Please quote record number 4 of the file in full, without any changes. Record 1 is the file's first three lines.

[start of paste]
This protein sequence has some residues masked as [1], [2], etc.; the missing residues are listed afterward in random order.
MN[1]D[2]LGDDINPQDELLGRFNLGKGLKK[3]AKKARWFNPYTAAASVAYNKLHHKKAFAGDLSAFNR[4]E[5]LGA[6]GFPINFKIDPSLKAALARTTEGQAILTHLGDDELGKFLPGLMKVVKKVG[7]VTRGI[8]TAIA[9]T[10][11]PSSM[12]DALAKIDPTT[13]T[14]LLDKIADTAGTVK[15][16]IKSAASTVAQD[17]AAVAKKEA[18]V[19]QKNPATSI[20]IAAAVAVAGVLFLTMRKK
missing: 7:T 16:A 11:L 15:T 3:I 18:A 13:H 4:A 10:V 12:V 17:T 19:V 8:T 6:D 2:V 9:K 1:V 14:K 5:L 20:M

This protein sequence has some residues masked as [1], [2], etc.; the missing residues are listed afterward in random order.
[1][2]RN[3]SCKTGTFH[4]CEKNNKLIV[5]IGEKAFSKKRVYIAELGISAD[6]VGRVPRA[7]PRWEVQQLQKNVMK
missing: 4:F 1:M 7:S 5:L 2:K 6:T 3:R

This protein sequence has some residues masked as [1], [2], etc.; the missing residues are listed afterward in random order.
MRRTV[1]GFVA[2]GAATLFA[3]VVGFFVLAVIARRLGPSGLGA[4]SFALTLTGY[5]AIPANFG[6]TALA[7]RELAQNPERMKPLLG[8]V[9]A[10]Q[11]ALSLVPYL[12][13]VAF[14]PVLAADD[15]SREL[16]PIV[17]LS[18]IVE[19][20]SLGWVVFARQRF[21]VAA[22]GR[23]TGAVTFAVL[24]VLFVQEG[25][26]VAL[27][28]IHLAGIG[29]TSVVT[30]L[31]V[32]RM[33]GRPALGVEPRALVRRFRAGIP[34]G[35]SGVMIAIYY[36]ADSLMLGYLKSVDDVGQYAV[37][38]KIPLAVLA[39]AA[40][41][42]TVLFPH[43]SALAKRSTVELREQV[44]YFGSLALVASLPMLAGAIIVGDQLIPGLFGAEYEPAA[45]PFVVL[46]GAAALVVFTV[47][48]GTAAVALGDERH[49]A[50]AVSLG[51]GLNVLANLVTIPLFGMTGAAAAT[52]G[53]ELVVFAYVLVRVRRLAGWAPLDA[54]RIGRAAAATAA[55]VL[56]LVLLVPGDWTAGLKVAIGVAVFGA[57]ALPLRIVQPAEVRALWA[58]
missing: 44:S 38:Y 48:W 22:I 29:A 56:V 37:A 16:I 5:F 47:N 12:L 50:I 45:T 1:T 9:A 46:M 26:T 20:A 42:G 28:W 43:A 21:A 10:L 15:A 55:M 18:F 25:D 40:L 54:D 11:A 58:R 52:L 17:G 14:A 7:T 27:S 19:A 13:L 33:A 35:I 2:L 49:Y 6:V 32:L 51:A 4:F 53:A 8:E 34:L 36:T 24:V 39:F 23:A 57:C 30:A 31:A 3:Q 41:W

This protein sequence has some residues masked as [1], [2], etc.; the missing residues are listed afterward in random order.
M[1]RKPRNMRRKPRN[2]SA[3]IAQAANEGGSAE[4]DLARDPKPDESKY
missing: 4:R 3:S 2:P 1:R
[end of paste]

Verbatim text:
This protein sequence has some residues masked as [1], [2], etc.; the missing residues are listed afterward in random order.
M[1]RKPRNMRRKPRN[2]SA[3]IAQAANEGGSAE[4]DLARDPKPDESKY
missing: 4:R 3:S 2:P 1:R